The world is unlikely to meet the goal of ending extreme poverty by 2030 without history-defying economic growth rates for the rest of this decade, according to a new World Bank study. The study finds that COVID-19 dealt the biggest setback to global poverty reduction efforts since 1990 and the war in Ukraine threatens to make matters worse.
Poverty by 2030
According to the World Bank report, ‘Shared Poverty and Prosperity’, the world would not reach the proposed goal for 2030 of ending extreme poverty, since the pandemic generated a great setback that pushed 70 million people into this situation of vulnerability. In addition, the current economic scenario threatens to worsen the situation of extreme poverty in the world.
The year of the pandemic marked a historic turning point at the global level, as poverty rates had been declining until the start of the health contingency.
In 2021 poverty reduction resumed at a slow pace; however, World Bank projections show that this dynamic has stalled this year due to the war between Russia and Ukraine, rising food and energy prices, rising central bank interest rates , the slowdown in the economy and the devaluation of currencies due to the rebound of the dollar.
As a result, the war against poverty has suffered the biggest setback since the Second World War. According to the report, “These aftershocks changed the trajectory of poverty alleviation to make it bigger and longer. The goal of ending extreme poverty by 2030 has been lost.
Covid pushed 7 crore into poverty in 2020
The pandemic pushed an additional seven crore people into poverty in 2020. As a result, about 719 million people went below the international poverty line. These people are living on $2.15 a day. In other words, the poverty rate has increased from 8.4 per cent in 2019 to 9.3 per cent.
Even though the world is currently recovering from the pandemic, 685 million people will reach extreme poverty levels by the end of 2022 due to the war. The report estimated, “7 per cent of the world’s population, or 574 million people, will be living in extreme poverty by 2030.” This is more than double the rate of 3 per cent set in Sustainable Development Goal 1.
The inequality gap has also widened due to the pandemic. This is in contrast to the trend of the last several decades. Improvement in poverty, like recovery from the pandemic, is uneven. Developing and poor countries have increased the number of poor the most and the poverty level has worsened in these countries.
Poorest people paid price for pandemic
According to the report, “The poorest people have paid the biggest price for the pandemic. There has been a loss of 40 per cent in their income against an average of 4 per cent. Similarly, against the 20 per cent loss in the distribution of income of the rich, twice the loss has been done to the poor.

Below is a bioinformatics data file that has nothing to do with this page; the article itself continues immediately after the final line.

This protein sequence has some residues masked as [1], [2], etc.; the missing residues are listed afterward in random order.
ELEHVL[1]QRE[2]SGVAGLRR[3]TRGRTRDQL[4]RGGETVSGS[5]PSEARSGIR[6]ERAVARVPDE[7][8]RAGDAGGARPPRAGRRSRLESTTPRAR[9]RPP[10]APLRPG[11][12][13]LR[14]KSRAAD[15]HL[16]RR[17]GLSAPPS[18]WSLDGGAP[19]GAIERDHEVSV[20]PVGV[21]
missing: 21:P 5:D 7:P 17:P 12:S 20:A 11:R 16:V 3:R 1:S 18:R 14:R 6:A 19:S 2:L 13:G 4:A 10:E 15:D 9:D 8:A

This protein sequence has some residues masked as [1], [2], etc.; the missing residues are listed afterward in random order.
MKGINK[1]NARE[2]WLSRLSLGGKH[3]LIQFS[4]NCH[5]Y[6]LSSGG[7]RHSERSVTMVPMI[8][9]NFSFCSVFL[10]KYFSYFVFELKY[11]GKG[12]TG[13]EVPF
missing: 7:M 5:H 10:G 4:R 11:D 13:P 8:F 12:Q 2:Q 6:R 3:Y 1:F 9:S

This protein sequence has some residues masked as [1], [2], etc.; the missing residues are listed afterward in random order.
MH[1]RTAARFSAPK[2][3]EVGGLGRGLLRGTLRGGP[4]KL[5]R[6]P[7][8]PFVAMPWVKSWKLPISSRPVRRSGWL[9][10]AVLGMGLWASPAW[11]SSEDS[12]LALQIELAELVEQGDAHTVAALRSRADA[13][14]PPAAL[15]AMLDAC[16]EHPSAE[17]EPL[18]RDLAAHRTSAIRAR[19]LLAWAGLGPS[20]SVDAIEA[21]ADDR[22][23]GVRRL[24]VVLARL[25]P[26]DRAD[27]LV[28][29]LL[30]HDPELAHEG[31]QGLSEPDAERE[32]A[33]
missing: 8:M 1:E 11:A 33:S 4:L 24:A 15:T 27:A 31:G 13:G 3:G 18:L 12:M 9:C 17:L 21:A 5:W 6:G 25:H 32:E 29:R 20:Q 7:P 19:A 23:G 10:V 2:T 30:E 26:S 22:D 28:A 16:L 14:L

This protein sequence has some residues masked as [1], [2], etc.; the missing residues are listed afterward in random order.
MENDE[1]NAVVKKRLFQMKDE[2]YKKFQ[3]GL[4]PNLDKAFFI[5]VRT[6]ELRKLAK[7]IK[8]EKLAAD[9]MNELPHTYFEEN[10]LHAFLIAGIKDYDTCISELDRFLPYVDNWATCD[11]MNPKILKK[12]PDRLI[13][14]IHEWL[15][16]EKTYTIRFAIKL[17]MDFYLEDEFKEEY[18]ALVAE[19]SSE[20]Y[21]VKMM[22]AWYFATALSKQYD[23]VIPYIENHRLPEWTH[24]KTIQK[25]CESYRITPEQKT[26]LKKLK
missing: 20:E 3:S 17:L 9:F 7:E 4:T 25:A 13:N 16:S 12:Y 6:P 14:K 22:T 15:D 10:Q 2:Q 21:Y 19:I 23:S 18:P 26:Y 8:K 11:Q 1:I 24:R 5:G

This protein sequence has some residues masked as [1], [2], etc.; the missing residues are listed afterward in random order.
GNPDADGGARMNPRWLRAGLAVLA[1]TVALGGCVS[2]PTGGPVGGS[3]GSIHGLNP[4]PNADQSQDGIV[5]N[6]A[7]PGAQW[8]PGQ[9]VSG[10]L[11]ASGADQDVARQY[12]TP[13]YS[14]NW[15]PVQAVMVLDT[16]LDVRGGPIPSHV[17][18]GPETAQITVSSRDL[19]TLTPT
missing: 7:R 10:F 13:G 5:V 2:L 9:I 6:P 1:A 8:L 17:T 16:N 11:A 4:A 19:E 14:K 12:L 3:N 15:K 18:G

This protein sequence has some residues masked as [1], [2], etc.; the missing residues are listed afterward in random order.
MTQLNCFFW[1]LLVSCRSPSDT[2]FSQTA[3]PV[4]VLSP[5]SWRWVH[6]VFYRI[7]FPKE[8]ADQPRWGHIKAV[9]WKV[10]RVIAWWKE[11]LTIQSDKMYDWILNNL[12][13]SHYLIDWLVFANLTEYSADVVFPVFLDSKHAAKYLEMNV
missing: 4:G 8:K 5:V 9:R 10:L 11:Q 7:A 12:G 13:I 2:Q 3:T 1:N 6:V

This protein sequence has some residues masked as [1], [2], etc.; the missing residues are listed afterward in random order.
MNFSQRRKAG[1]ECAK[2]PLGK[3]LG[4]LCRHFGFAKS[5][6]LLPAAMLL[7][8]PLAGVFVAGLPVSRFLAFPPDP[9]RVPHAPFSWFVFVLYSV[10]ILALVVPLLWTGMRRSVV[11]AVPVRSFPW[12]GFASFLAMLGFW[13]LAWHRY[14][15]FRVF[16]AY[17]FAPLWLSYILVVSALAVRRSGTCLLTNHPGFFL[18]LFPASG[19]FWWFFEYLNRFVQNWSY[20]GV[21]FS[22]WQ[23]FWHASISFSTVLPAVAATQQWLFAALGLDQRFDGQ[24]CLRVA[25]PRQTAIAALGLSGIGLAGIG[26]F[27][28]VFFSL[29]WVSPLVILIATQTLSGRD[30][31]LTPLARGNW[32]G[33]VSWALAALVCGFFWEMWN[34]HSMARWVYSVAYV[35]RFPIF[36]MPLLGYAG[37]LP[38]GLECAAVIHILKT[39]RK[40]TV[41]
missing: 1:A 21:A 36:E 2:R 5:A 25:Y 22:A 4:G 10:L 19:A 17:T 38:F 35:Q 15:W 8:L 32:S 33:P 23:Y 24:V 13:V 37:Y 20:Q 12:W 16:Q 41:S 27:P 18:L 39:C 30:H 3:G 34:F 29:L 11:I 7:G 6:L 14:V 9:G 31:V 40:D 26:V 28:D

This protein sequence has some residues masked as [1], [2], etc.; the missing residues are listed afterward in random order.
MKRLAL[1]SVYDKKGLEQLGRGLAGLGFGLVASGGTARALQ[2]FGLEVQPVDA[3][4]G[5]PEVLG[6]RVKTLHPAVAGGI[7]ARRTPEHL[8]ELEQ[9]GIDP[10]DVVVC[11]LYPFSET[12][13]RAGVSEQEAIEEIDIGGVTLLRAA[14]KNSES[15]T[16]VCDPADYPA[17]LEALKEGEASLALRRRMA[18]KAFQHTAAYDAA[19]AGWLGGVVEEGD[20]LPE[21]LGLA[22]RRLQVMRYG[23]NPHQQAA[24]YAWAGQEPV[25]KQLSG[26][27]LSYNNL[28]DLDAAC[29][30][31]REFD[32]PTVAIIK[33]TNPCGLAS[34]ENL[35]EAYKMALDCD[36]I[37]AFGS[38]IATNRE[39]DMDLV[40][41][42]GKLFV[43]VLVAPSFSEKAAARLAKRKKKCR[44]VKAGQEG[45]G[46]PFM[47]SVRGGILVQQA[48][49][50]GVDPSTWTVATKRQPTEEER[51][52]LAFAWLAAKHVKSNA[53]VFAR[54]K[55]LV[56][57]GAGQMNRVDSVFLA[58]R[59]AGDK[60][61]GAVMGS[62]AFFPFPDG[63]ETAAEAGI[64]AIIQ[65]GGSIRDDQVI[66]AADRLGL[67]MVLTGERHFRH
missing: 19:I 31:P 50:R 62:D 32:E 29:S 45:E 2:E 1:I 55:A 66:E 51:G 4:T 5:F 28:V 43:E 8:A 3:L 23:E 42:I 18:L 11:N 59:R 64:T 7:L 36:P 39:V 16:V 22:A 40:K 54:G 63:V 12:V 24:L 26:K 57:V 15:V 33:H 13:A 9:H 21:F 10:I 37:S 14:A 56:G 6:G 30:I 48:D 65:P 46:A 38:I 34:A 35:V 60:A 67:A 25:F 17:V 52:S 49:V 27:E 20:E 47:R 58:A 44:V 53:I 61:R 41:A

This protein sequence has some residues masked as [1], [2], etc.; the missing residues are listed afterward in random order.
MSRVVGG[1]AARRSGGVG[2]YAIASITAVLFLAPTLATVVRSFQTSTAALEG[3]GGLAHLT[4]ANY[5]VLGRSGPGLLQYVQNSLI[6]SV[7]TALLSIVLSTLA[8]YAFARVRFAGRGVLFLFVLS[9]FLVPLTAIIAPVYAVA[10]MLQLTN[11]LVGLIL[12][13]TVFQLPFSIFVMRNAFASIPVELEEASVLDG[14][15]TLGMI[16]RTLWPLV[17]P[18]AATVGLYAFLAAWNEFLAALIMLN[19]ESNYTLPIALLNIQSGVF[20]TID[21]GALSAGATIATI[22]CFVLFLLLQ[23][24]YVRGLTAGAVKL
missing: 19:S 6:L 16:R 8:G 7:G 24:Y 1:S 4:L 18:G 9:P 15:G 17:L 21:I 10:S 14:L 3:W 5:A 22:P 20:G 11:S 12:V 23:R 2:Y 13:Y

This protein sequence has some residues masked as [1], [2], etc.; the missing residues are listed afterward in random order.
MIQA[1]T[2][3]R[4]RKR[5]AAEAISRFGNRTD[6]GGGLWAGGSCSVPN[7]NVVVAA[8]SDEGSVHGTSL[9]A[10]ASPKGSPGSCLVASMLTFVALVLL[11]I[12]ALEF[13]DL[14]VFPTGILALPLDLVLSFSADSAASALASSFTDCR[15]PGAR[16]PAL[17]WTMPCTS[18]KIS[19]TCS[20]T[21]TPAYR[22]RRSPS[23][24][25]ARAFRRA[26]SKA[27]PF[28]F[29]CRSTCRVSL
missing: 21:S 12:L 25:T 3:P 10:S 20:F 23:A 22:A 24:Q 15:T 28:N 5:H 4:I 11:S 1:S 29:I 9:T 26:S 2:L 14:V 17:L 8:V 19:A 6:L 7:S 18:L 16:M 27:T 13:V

Latin America and the Caribbean occupy the fourth regional position in the world with the largest number of people living in extreme poverty, since 597 million people live in this condition. The first is East Asia and the Pacific, with 2.05 million people; followed by South Africa, with 1.79 million people; Sub-Saharan Africa, with 1.10 million people; Europe and Central Asia, with 494 million people; and the Middle East and North Africa, with 394 million people. For developing economies, the average rate of extreme poverty is 2.4 percentage points.
“What worries us most is the increase in extreme poverty and the decrease in shared prosperity caused by inflation, currency depreciation and the broader overlapping crises facing development. This spells a bleak outlook for billions of people around the world who do not outgrow the shock of 2020,” said World Bank President David Malpass.
Rate of extreme poverty will 7%
The objective proposed by the United Nations Organization was to end extreme poverty by 2030. However, after the passage of the pandemic and in the face of the current challenges of the global economy, this purpose is far from being achieved, so The World Bank projects that for that year the rate of extreme poverty will be 7%.
The study highlights that fiscal policies helped reduce the impact of the pandemic on poverty, which had adverse effects that are now evident in the increase in the countries’ fiscal deficits. The report notes that to reach the 2030 goal, each country would need to achieve GDP per capita growth of 9% per year in the rest of this decade.
“Macroeconomic policy adjustments are required to improve global capital allocation, foster currency stability, reduce inflation, and restart growth in median income. The alternative is the status quo: slowdown in global growth, higher interest rates, greater risk aversion and fragility in many developing countries”, concludes the entity’s analysis.
- What Is COP27, And Why Is It So Important?
- 5 Biggest Environmental Issues In India In 2022
- More Than 1,700 Environmental Activists Murdered In Past Decade